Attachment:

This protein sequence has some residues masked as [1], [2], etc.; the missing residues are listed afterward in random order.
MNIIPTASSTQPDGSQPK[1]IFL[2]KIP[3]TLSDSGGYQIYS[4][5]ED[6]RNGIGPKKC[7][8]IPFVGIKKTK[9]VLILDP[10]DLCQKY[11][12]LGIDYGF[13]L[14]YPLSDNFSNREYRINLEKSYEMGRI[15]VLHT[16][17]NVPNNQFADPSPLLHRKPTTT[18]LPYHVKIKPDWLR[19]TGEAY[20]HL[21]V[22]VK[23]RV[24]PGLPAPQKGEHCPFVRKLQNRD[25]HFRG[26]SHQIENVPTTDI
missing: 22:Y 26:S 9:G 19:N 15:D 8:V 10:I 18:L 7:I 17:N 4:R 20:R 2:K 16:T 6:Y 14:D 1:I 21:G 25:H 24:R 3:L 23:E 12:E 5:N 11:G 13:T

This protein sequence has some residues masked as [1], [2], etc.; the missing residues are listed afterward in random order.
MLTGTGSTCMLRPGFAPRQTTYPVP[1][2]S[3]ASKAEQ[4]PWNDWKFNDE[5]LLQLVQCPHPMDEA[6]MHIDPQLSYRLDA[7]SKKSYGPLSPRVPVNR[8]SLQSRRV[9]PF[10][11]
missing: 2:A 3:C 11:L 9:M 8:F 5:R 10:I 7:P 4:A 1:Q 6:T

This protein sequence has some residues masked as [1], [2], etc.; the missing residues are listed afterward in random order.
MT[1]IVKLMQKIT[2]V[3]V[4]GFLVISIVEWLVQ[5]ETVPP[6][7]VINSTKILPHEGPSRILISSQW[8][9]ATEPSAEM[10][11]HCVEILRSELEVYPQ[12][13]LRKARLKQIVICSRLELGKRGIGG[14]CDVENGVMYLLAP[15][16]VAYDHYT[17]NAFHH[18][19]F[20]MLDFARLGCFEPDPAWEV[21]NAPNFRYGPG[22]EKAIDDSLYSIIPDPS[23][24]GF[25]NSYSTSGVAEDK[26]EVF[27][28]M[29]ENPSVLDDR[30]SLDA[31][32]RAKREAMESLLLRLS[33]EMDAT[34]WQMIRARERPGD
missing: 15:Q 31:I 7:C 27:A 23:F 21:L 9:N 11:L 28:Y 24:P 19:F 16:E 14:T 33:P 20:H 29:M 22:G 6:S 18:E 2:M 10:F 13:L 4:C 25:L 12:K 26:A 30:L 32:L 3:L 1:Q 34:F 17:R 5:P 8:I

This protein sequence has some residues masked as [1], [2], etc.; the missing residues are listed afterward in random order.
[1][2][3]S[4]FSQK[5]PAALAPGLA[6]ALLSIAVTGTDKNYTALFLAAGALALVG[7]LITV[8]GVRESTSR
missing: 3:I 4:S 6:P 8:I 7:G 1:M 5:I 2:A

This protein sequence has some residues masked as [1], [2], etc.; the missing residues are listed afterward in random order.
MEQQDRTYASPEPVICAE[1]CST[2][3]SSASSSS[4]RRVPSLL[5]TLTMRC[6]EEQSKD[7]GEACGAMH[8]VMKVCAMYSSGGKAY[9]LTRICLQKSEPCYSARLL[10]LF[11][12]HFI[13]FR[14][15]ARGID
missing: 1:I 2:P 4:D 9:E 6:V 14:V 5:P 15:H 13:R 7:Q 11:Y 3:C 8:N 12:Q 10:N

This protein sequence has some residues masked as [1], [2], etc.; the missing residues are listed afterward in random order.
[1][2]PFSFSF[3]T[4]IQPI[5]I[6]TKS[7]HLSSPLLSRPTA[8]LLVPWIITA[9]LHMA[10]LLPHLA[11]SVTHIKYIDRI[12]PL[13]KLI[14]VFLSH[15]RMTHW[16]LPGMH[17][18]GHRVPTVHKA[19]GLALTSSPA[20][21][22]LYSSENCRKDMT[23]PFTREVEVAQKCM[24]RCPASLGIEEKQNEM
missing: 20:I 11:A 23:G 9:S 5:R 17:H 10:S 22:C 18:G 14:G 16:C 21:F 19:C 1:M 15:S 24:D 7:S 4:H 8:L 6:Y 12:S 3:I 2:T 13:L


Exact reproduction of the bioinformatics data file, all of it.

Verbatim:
This protein sequence has some residues masked as [1], [2], etc.; the missing residues are listed afterward in random order.
MNIIPTASSTQPDGSQPK[1]IFL[2]KIP[3]TLSDSGGYQIYS[4][5]ED[6]RNGIGPKKC[7][8]IPFVGIKKTK[9]VLILDP[10]DLCQKY[11][12]LGIDYGF[13]L[14]YPLSDNFSNREYRINLEKSYEMGRI[15]VLHT[16][17]NVPNNQFADPSPLLHRKPTTT[18]LPYHVKIKPDWLR[19]TGEAY[20]HL[21]V[22]VK[23]RV[24]PGLPAPQKGEHCPFVRKLQNRD[25]HFRG[26]SHQIENVPTTDI
missing: 22:Y 26:S 9:G 19:N 15:D 8:V 10:I 18:L 7:I 17:N 4:R 20:R 2:K 16:T 6:Y 14:D 1:I 21:G 25:H 24:R 3:L 23:E 12:E 5:N 11:G 13:T

This protein sequence has some residues masked as [1], [2], etc.; the missing residues are listed afterward in random order.
MLTGTGSTCMLRPGFAPRQTTYPVP[1][2]S[3]ASKAEQ[4]PWNDWKFNDE[5]LLQLVQCPHPMDEA[6]MHIDPQLSYRLDA[7]SKKSYGPLSPRVPVNR[8]SLQSRRV[9]PF[10][11]
missing: 2:A 3:C 11:L 9:M 8:F 5:R 10:I 7:P 4:A 1:Q 6:T

This protein sequence has some residues masked as [1], [2], etc.; the missing residues are listed afterward in random order.
MT[1]IVKLMQKIT[2]V[3]V[4]GFLVISIVEWLVQ[5]ETVPP[6][7]VINSTKILPHEGPSRILISSQW[8][9]ATEPSAEM[10][11]HCVEILRSELEVYPQ[12][13]LRKARLKQIVICSRLELGKRGIGG[14]CDVENGVMYLLAP[15][16]VAYDHYT[17]NAFHH[18][19]F[20]MLDFARLGCFEPDPAWEV[21]NAPNFRYGPG[22]EKAIDDSLYSIIPDPS[23][24]GF[25]NSYSTSGVAEDK[26]EVF[27][28]M[29]ENPSVLDDR[30]SLDA[31][32]RAKREAMESLLLRLS[33]EMDAT[34]WQMIRARERPGD
missing: 15:Q 31:I 7:C 27:A 23:F 21:L 9:N 11:L 28:Y 24:P 19:F 16:E 14:T 33:P 20:H 29:M 22:G 6:S 18:E 2:M 10:F 13:L 4:C 25:L 12:K 26:A 30:L 32:L 3:L 1:Q 34:F 17:R 5:P 8:I

This protein sequence has some residues masked as [1], [2], etc.; the missing residues are listed afterward in random order.
[1][2][3]S[4]FSQK[5]PAALAPGLA[6]ALLSIAVTGTDKNYTALFLAAGALALVG[7]LITV[8]GVRESTSR
missing: 3:I 4:S 6:P 8:I 7:G 1:M 5:I 2:A

This protein sequence has some residues masked as [1], [2], etc.; the missing residues are listed afterward in random order.
MEQQDRTYASPEPVICAE[1]CST[2][3]SSASSSS[4]RRVPSLL[5]TLTMRC[6]EEQSKD[7]GEACGAMH[8]VMKVCAMYSSGGKAY[9]LTRICLQKSEPCYSARLL[10]LF[11][12]HFI[13]FR[14][15]ARGID
missing: 1:I 2:P 4:D 9:E 6:V 14:V 5:P 15:H 13:R 7:Q 11:Y 3:C 8:N 12:Q 10:N

This protein sequence has some residues masked as [1], [2], etc.; the missing residues are listed afterward in random order.
[1][2]PFSFSF[3]T[4]IQPI[5]I[6]TKS[7]HLSSPLLSRPTA[8]LLVPWIITA[9]LHMA[10]LLPHLA[11]SVTHIKYIDRI[12]PL[13]KLI[14]VFLSH[15]RMTHW[16]LPGMH[17][18]GHRVPTVHKA[19]GLALTSSPA[20][21][22]LYSSENCRKDMT[23]PFTREVEVAQKCM[24]RCPASLGIEEKQNEM
missing: 20:I 11:A 23:G 9:S 5:R 17:H 10:S 22:C 18:G 14:G 16:C 21:F 19:C 1:M 15:S 24:D 7:S 4:H 8:L 6:Y 12:S 3:I 2:T 13:L